The Bible

Bible Usage:


  • Included in Eastons: No
  • Included in Hitchcocks: No
  • Included in Naves: No
  • Included in Smiths: No
  • Included in Websters: Yes
  • Included in Strongs: Yes
  • Included in Thayers: No
  • Included in BDB: Yes

Strongs Concordance:


Webster's 1828 Dictionary

DEFILE, verb transitive

1. To make unclean; to render foul or dirty; in a general sense.

2. To make impure; to render turbid; as, the water or liquor is defiled.

3. To soil or sully; to tarnish; as reputation, etc.

He is among the greatest prelates of the age, however his character may be defiled by dirty hands.

They shall defile thy brightness. Ezekiel 28:7.

4. To pollute; to make ceremonially unclean.

That which dieth of itself, he shall not eat, to defile himself therewith. Leviticus 22:8.

5. To corrupt chastity; to debauch; to violate; to tarnish the purity of character by lewdness.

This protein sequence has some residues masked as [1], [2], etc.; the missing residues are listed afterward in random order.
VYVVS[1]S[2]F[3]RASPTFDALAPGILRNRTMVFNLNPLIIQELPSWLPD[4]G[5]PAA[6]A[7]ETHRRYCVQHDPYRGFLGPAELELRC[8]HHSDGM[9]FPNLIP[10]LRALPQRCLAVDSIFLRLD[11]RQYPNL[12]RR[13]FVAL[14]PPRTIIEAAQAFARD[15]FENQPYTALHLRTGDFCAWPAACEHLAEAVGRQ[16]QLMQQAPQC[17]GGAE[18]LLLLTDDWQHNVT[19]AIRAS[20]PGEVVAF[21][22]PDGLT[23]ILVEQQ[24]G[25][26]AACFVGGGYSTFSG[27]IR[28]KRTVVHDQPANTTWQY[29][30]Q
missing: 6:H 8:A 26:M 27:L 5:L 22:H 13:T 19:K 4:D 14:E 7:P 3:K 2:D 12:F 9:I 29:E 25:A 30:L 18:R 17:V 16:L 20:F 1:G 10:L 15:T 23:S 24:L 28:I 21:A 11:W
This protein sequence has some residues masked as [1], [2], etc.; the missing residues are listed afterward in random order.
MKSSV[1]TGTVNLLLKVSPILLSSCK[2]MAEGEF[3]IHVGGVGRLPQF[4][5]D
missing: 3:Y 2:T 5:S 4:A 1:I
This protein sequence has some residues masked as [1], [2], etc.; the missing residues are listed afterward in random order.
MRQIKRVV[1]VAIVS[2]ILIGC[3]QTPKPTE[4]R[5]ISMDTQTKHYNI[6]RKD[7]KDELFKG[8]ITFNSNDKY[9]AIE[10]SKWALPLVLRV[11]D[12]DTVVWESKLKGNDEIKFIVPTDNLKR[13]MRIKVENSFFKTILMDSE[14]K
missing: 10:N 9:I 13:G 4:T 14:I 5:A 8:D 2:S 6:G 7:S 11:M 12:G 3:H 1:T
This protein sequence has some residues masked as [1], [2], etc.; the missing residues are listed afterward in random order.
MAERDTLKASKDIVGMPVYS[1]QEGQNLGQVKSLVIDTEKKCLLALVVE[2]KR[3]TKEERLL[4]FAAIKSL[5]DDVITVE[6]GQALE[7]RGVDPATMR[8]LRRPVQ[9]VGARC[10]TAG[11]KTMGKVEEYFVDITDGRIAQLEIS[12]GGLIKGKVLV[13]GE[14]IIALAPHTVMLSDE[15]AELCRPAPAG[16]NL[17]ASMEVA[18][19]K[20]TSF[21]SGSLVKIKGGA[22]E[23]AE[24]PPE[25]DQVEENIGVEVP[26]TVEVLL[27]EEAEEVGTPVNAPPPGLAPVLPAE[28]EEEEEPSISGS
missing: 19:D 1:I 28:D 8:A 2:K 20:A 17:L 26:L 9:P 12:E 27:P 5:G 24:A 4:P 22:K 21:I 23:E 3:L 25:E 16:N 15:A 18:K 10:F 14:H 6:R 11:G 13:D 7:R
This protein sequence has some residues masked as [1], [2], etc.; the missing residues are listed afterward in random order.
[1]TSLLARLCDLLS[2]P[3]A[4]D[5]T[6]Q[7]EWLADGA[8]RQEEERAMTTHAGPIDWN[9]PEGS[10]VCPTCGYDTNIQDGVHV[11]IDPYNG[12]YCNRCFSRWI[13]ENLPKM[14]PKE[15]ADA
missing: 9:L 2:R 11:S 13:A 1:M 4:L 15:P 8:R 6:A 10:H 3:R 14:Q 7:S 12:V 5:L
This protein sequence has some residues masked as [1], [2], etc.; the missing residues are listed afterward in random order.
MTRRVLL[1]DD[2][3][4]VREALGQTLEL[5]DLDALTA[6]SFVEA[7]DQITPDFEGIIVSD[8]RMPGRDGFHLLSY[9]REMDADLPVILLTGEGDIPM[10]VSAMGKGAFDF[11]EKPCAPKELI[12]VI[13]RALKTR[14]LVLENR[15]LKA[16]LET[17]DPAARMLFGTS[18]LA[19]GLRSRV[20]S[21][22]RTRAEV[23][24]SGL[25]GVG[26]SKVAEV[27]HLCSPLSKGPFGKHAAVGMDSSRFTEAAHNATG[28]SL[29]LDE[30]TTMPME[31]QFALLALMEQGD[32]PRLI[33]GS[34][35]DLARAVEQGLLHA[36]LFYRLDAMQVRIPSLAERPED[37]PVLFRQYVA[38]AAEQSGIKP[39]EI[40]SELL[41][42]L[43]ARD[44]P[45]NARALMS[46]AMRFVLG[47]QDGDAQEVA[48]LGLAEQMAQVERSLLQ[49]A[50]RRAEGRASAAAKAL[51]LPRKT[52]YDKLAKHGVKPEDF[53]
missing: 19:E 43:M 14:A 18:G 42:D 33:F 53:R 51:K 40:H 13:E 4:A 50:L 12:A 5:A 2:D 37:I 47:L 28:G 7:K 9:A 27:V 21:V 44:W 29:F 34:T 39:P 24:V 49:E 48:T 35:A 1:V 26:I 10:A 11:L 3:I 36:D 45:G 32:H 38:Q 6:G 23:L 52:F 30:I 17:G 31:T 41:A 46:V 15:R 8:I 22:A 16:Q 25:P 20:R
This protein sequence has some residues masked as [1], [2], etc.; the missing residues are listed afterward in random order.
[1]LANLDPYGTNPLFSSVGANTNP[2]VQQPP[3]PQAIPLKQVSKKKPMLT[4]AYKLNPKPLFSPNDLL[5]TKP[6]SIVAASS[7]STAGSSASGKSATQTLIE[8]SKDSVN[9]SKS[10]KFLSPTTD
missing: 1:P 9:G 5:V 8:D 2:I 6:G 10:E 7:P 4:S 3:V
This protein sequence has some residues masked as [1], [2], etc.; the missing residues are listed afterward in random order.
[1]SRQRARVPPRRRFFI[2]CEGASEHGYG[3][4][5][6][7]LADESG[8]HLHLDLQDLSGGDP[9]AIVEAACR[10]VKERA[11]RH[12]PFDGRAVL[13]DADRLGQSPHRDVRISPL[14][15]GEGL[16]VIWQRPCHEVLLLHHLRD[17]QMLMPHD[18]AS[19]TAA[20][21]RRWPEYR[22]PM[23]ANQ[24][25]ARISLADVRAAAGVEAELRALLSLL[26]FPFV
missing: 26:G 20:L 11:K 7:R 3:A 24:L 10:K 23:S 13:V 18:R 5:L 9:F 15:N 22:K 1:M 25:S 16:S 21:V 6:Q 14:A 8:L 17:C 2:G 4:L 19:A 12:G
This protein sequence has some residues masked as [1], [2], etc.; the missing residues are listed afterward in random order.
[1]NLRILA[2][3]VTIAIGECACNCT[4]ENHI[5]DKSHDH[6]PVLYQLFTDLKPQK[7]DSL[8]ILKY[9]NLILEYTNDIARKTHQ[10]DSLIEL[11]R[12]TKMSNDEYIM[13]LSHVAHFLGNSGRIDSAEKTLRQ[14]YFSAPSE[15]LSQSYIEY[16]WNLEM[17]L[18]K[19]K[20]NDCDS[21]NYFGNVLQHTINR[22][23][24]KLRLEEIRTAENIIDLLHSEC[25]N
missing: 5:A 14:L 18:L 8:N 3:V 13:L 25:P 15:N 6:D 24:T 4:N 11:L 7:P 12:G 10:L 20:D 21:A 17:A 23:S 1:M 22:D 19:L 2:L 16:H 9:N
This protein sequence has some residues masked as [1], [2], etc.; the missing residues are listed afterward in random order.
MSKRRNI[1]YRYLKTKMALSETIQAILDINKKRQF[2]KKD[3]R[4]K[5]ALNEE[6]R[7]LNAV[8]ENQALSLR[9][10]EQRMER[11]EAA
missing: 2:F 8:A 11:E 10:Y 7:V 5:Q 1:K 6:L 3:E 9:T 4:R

Schechem defiled Dinah. Genesis 34:2.

6. To taint, in a moral sense; to corrupt; to vitiate; to render impure with sin.

DEFILE not yourselves with the idols of Egypt. Ezekiel 20:7.

He hath defiled the sanctuary of the Lord. Numbers 19:20.

DEFILE, verb intransitive [Latin A thread.] To march off in a line, or file by file; to file off.

DEFILE, noun A narrow passage or way, in which troops may march only in a file, or with a narrow front; a long narrow pass, as between hills, etc.

Webster's 1828 Dictionary

DEFILED, participle passive Made dirty, or foul; polluted; soiled; corrupted; violated; vitiated.

Naves Topical Index

Webster's 1828 Dictionary


1. The act of defiling, or state of being defiled; foulness; dirtiness; uncleanness.

2. Corruption of morals, principles or character; impurity; pollution by sin.

The chaste cannot rake into such filth without danger of defilement

Webster's 1828 Dictionary

DEFILER, noun One who defiles; one who corrupts or violates; that which pollutes.